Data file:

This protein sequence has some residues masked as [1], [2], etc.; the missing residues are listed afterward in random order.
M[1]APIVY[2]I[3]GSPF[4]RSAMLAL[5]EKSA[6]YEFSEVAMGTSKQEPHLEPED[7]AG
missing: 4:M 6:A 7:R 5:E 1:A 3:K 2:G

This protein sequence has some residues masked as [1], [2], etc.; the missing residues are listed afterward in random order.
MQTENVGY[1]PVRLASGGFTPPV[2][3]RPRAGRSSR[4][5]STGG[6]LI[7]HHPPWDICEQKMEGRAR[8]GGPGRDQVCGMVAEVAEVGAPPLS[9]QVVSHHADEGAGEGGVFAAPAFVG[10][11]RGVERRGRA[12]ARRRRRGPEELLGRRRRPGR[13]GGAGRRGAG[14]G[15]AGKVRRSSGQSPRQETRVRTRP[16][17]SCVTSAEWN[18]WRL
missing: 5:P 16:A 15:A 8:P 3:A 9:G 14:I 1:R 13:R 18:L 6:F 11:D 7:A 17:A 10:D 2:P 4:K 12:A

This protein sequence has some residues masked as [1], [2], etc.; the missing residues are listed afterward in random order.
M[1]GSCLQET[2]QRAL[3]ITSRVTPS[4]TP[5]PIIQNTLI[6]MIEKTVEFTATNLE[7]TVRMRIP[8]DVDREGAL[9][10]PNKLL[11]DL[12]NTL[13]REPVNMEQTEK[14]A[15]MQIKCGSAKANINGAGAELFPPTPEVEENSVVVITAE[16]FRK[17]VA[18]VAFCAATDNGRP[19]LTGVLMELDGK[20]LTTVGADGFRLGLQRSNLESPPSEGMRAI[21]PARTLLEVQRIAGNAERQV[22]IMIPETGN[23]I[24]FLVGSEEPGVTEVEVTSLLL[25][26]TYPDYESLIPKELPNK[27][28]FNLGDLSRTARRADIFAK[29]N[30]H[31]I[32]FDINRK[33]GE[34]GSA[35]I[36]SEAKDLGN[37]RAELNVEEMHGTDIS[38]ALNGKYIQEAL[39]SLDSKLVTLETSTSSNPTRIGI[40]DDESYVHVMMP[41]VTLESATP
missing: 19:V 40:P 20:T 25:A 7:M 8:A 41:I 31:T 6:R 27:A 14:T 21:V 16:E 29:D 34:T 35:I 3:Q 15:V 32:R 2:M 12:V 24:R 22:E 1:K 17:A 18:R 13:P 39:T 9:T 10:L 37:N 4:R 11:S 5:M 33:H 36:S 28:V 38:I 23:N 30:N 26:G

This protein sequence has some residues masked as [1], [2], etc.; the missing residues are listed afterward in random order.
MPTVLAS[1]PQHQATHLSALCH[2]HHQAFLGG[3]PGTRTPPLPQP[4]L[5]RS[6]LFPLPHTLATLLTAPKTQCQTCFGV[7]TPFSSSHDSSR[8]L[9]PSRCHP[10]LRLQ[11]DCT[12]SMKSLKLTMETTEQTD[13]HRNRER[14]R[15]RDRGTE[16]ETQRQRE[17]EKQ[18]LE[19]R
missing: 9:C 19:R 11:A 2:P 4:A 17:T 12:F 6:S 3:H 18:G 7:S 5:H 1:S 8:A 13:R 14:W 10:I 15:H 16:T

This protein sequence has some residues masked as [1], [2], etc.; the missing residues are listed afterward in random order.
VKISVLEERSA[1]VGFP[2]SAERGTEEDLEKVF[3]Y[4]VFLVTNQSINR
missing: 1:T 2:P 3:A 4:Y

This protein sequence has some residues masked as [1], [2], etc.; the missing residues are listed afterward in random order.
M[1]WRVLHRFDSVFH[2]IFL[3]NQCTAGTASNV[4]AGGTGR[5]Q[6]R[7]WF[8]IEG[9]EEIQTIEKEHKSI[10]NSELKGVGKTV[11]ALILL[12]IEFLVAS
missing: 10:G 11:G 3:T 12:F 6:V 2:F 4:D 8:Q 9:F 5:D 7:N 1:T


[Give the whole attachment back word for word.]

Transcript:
This protein sequence has some residues masked as [1], [2], etc.; the missing residues are listed afterward in random order.
M[1]APIVY[2]I[3]GSPF[4]RSAMLAL[5]EKSA[6]YEFSEVAMGTSKQEPHLEPED[7]AG
missing: 4:M 6:A 7:R 5:E 1:A 3:K 2:G

This protein sequence has some residues masked as [1], [2], etc.; the missing residues are listed afterward in random order.
MQTENVGY[1]PVRLASGGFTPPV[2][3]RPRAGRSSR[4][5]STGG[6]LI[7]HHPPWDICEQKMEGRAR[8]GGPGRDQVCGMVAEVAEVGAPPLS[9]QVVSHHADEGAGEGGVFAAPAFVG[10][11]RGVERRGRA[12]ARRRRRGPEELLGRRRRPGR[13]GGAGRRGAG[14]G[15]AGKVRRSSGQSPRQETRVRTRP[16][17]SCVTSAEWN[18]WRL
missing: 5:P 16:A 15:A 8:P 3:A 9:G 14:I 1:R 13:R 18:L 6:F 11:D 7:A 17:A 10:D 2:P 4:K 12:A

This protein sequence has some residues masked as [1], [2], etc.; the missing residues are listed afterward in random order.
M[1]GSCLQET[2]QRAL[3]ITSRVTPS[4]TP[5]PIIQNTLI[6]MIEKTVEFTATNLE[7]TVRMRIP[8]DVDREGAL[9][10]PNKLL[11]DL[12]NTL[13]REPVNMEQTEK[14]A[15]MQIKCGSAKANINGAGAELFPPTPEVEENSVVVITAE[16]FRK[17]VA[18]VAFCAATDNGRP[19]LTGVLMELDGK[20]LTTVGADGFRLGLQRSNLESPPSEGMRAI[21]PARTLLEVQRIAGNAERQV[22]IMIPETGN[23]I[24]FLVGSEEPGVTEVEVTSLLL[25][26]TYPDYESLIPKELPNK[27][28]FNLGDLSRTARRADIFAK[29]N[30]H[31]I[32]FDINRK[33]GE[34]GSA[35]I[36]SEAKDLGN[37]RAELNVEEMHGTDIS[38]ALNGKYIQEAL[39]SLDSKLVTLETSTSSNPTRIGI[40]DDESYVHVMMP[41]VTLESATP
missing: 19:V 40:P 20:T 25:A 7:M 8:A 41:I 31:T 6:R 27:A 14:T 21:V 16:E 29:D 34:T 35:I 3:Q 15:V 32:R 2:M 12:V 24:R 22:E 1:K 17:A 18:R 13:P 39:T 9:T 10:L 37:N 4:R 11:S 5:M 33:H 36:S 28:V 38:I 23:N 30:N 26:G

This protein sequence has some residues masked as [1], [2], etc.; the missing residues are listed afterward in random order.
MPTVLAS[1]PQHQATHLSALCH[2]HHQAFLGG[3]PGTRTPPLPQP[4]L[5]RS[6]LFPLPHTLATLLTAPKTQCQTCFGV[7]TPFSSSHDSSR[8]L[9]PSRCHP[10]LRLQ[11]DCT[12]SMKSLKLTMETTEQTD[13]HRNRER[14]R[15]RDRGTE[16]ETQRQRE[17]EKQ[18]LE[19]R
missing: 9:C 19:R 11:A 2:P 4:A 17:T 12:F 6:S 3:H 18:G 7:S 5:H 1:S 8:A 13:R 14:W 10:I 15:H 16:T

This protein sequence has some residues masked as [1], [2], etc.; the missing residues are listed afterward in random order.
VKISVLEERSA[1]VGFP[2]SAERGTEEDLEKVF[3]Y[4]VFLVTNQSINR
missing: 1:T 2:P 3:A 4:Y

This protein sequence has some residues masked as [1], [2], etc.; the missing residues are listed afterward in random order.
M[1]WRVLHRFDSVFH[2]IFL[3]NQCTAGTASNV[4]AGGTGR[5]Q[6]R[7]WF[8]IEG[9]EEIQTIEKEHKSI[10]NSELKGVGKTV[11]ALILL[12]IEFLVAS
missing: 10:G 11:G 3:T 12:F 6:V 2:F 4:D 8:Q 9:F 5:D 7:N 1:T